Traffic and transportation
We are greatly concerned by the lack of a realistic and accurate traffic and transit plan to deal with the combined impacts of Kendall, Central, Alewife and NorthPoint developments, which are predicted to bring at least 50,000 additional car trips per day and 50,000 additional transit trips per day into the city, according to city and state consultants. We urge the city to adopt a policy of planning for transportation before approving zoning that allows more development.
The city should conduct a traffic study around Central Square that includes bikes and pedestrians. The study should state the number of vehicle trips per day that key streets can sustain, without: causing waits of more than three light cycles at an intersection; or transforming a 10-minute trip under non-rush-hour conditions into a 30-minute trip at peak times. The study should highlight the intersection of Massachusetts Avenue and Prospect Street.
The city should develop a plan to deal with the existing and future traffic bottlenecks in the Central, Kendall, NorthPoint and Alewife areas. The plan should insulate residential neighborhoods from commuter traffic trying to divert around bottlenecks.
The city’s transit analysis should reflect the actual crowded conditions red line and bus riders already experience and accurately predict new red line and bus capacity that would be needed for any new development dependent on public transit.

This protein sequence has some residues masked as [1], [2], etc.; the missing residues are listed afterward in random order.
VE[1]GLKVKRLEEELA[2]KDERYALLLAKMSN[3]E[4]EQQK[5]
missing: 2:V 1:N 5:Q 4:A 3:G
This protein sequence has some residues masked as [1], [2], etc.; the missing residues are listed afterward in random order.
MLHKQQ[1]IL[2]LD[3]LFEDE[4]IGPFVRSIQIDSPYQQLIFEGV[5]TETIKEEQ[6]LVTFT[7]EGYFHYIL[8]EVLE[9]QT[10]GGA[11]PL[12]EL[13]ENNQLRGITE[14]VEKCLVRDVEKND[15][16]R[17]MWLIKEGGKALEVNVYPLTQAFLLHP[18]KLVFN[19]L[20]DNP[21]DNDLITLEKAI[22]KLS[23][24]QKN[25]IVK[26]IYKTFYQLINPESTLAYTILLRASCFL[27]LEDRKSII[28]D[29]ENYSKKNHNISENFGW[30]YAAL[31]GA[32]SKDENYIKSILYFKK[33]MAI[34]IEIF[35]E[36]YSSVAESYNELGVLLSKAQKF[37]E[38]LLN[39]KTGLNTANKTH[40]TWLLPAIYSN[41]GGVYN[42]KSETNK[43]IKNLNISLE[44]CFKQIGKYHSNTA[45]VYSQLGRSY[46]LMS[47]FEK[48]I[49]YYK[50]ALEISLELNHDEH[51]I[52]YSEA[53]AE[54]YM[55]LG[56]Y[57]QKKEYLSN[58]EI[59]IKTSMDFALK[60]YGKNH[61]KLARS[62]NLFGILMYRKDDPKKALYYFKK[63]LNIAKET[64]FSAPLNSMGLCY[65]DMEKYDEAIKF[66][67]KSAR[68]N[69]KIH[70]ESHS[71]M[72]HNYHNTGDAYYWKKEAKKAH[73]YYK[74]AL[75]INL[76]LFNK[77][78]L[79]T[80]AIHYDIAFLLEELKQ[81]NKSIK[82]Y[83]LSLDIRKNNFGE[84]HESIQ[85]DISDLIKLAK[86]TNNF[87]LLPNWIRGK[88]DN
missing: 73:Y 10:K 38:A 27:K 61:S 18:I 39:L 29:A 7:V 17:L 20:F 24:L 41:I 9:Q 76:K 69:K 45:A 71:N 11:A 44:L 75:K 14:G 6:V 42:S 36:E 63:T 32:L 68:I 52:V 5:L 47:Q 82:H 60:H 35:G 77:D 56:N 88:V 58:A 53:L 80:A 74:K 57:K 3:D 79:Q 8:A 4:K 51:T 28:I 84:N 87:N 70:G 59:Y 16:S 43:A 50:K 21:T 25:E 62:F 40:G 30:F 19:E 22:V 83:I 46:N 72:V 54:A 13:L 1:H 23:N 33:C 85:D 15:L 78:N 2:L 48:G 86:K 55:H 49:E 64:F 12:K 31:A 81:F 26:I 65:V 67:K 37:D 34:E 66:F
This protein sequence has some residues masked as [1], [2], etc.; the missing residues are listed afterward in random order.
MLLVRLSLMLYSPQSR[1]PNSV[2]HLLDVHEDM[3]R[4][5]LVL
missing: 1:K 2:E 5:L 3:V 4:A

The city should make development decisions based on these realistic traffic and transit assessments.
Development policy should encourage affordable stores in Central Square that meet the daily needs of community residents for groceries, clothing, hardware, medicines, stationary and other necessities, and for affordable quality restaurants appropriate for family outings.
Open space and community space
We need to maintain neighborhood environments in which people can see the sky, breathe clean air and cross streets safely and where children can have open spaces in which to play. A significant amount of public space in Central Square should be devoted to some combination of parks, playgrounds, outdoor markets, pedestrian walkways, urban agriculture, public art and other open-air uses. The city should encourage a private developer to include an indoor market space as part of a proposed commercial or residential development in Central Square.